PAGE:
Some supplements may be redundant! I’m not going to name any companies, but have you ever been convinced of buying a product just because of the way it was marketed or the promises the company made to your health and wellness? Most of the time, you may not have needed the product, but you may have seen it help a friend. Unfortunately, that does happen. I can’t discount that. However, supplements have been shown to fill in the nutritional gaps in our modern-day diets.
Here are some examples:
- If you are vegan, you may not get enough B12 or Omega-3s. Rather than eat meat, you may choose to supplement with a B-vitamin and an Omega-3 capsule made of Algae.
- For those who can’t sleep and want something that is easy to take and non-habit forming, you can take a melatonin capsule (every night if you want!)
- Without having to go through all the different vitamins and minerals, it’s safe to say that there is a decline in the nutritional content of our fruits and veggies. This is due to the preponderance of agricultural practices designed to improve traits (size, growth rate, pest resistance) other than nutrition*. Sure, our veggies and fruits got larger, but the nutritional value is no longer there.
For that last reason alone, I will always purchase additional supplements to fill in the gaps in my diet, even though I consider myself to eat a well-balanced and healthy diet.
3. A calcium supplement is necessary for bone health.
It’s hard to say how much calcium is needed for bone health. It varies for women and men, and many health authorities can’t actually come to a consensus on the amount. Many say that the best calcium supplement is none! I’m not saying you shouldn’t consume calcium at all, since it’s important to help protect your bone strength and guard against fractures as you age. The reason why a supplement may not be the best choice is that a pill is not going to be processed the same way as ingesting calcium-rich food. Research is still inconclusive about whether or not a calcium supplement is going to fortify bones, or actually just cause more harm than good. Some even suggest there is no health benefit at all!*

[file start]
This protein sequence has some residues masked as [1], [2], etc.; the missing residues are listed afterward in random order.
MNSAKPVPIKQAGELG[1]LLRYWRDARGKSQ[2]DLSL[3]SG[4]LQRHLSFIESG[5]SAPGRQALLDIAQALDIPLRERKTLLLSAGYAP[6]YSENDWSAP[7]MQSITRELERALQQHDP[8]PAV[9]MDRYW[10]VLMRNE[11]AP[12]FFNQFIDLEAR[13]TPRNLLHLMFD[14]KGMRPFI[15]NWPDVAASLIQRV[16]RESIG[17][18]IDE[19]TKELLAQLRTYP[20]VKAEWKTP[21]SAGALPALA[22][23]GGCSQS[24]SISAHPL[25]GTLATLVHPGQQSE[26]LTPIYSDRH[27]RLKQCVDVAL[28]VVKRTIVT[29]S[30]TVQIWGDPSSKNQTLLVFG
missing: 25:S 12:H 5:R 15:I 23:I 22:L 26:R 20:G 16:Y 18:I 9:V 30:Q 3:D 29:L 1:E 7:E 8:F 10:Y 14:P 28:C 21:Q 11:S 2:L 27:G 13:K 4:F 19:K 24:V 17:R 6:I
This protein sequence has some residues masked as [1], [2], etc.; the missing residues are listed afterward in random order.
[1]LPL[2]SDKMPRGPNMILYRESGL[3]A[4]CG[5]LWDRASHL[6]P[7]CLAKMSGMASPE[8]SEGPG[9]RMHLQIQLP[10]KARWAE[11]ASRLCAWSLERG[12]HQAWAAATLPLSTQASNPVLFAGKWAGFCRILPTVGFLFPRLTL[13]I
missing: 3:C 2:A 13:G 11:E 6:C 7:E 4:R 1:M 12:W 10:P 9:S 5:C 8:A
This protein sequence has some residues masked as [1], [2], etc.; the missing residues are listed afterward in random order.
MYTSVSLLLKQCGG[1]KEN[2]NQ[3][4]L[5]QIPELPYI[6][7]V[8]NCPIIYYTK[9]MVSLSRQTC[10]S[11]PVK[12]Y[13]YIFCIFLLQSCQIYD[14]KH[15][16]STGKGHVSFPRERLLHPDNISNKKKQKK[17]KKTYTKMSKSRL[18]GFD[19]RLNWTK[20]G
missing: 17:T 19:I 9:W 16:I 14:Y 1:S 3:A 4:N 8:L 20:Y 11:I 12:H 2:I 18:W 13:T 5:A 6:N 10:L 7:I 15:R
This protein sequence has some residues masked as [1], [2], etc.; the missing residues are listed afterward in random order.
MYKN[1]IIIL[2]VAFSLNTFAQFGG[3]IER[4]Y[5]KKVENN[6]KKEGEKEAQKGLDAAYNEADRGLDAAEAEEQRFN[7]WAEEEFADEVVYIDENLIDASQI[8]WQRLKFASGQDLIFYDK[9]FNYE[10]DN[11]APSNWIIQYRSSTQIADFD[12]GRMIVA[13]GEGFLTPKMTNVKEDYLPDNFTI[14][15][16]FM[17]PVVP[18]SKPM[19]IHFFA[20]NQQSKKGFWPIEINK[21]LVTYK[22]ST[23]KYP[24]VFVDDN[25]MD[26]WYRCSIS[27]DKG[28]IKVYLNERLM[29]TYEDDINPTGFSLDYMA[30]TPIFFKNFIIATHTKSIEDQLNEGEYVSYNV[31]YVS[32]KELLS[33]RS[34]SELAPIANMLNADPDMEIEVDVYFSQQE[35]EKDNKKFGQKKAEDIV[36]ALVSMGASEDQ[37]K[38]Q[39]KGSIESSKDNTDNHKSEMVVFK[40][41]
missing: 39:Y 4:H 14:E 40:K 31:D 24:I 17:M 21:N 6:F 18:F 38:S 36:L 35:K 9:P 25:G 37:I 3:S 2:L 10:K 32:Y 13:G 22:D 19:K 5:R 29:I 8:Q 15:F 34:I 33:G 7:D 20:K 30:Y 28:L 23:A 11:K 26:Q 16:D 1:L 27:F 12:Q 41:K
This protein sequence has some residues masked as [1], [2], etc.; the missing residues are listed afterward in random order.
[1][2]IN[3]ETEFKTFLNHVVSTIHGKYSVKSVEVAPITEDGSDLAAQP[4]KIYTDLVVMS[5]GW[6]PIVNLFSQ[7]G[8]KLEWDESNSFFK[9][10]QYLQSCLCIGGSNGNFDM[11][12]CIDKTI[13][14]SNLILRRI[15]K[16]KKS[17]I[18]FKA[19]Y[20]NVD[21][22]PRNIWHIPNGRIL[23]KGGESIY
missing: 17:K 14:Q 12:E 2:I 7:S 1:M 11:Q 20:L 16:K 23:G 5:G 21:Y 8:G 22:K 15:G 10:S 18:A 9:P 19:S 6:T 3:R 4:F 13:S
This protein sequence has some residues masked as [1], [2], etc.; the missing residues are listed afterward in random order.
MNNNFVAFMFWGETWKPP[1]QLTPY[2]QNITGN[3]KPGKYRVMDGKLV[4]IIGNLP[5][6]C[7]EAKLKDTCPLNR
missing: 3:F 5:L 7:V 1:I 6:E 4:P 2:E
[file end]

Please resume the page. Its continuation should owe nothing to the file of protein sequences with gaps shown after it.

Instead of using supplements, why not try some of these healthy dietary sources of calcium?
- Dried figs
- Leafy green veggies (like spinach and kale)
- … and more!
Women and men ages 19-50 should consume 1,000 mg of calcium a day according to Johns Hopkins Medicine. Those over age 50 should aim for 1,200 mg of calcium. A consistent workout regimen will help keep your bones and joints strong as well. Consider that your supplement!
4. Fiber supplements are a good substitute for high fiber foods.
Like I said at the beginning of this blog: Supplements can’t replace a healthy diet. That means that no supplement should not replace a fiber-rich food. However, some may find that foods just don’t do it. Perhaps, you may need something extra to boost your diet.
Dietary fiber can reduce cholesterol, promote healthy weight, add bulk to the digestive tract (to stimulate the intestines), can promote blood sugar control, and can reduce the risk of gastrointestinal cancer. If you’re eating a decent portion of fruits and veggies daily, you’re likely getting enough fiber. Foods like artichokes, beans or peas, oats, popcorn, chia seeds, and pears are full of fiber. It’s not only prunes you need to look out for!
There are also different kinds of fiber. This means that if you eat certain foods, you may be getting 1 or 2 of the 4 possible types. You may want more variety.
First of all, there are two categories of fiber: Soluble and Insoluble.
- Soluble fiber absorbs the water in your food which slows down digestion. This has been shown to help reduce bad LDL cholesterol and regulate blood sugar.
- Insoluble fiber adds bulk to your stool, which helps move it through your digestive system (and relieves constipation!) – this can help balance the pH in your intestines.
That’s not all you need to look out for! Here are 4 different types of Fiber that you may need to supplement if you aren’t getting these from food.
- INULIN – This prebiotic soluble fiber helps maintain gut bacteria, helping you absorb more nutrients.
- METHYLCELLULOSE – This soluble fiber is made from cellulose, an important structure in plants. It’s less likely to contribute to bloating and gas. This one only dissolves in cold liquid (not hot), so try it out in a smoothie or with a scoop of protein powder after a workout!
- PSYLLIUM – Also known as Ispaghula, this one is made from the seed husks of a 70% soluble fiber. It can increase fullness and slow digestion. This is a great choice for those who want to ease the painful symptoms associated with irritable bowel syndrome (IBS), Crohn’s disease, hemorrhoids, and anal fissures.